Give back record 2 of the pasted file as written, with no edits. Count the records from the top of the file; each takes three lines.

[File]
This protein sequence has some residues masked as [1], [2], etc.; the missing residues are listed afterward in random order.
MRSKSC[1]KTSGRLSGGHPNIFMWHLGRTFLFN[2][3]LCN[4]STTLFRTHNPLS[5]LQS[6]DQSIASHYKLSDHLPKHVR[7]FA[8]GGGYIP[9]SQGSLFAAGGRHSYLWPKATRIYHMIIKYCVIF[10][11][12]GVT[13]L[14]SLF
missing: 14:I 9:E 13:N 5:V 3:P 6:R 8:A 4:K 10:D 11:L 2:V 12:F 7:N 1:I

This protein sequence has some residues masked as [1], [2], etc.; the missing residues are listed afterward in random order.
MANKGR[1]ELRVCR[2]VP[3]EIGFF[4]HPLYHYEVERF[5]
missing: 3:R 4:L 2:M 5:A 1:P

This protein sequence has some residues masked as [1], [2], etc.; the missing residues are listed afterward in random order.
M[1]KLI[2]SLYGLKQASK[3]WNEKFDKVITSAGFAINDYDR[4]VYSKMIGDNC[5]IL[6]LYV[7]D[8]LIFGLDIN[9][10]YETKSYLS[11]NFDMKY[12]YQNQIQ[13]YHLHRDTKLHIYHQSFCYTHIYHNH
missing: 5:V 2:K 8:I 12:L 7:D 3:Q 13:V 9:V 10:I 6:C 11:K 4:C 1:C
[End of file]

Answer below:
This protein sequence has some residues masked as [1], [2], etc.; the missing residues are listed afterward in random order.
MANKGR[1]ELRVCR[2]VP[3]EIGFF[4]HPLYHYEVERF[5]
missing: 3:R 4:L 2:M 5:A 1:P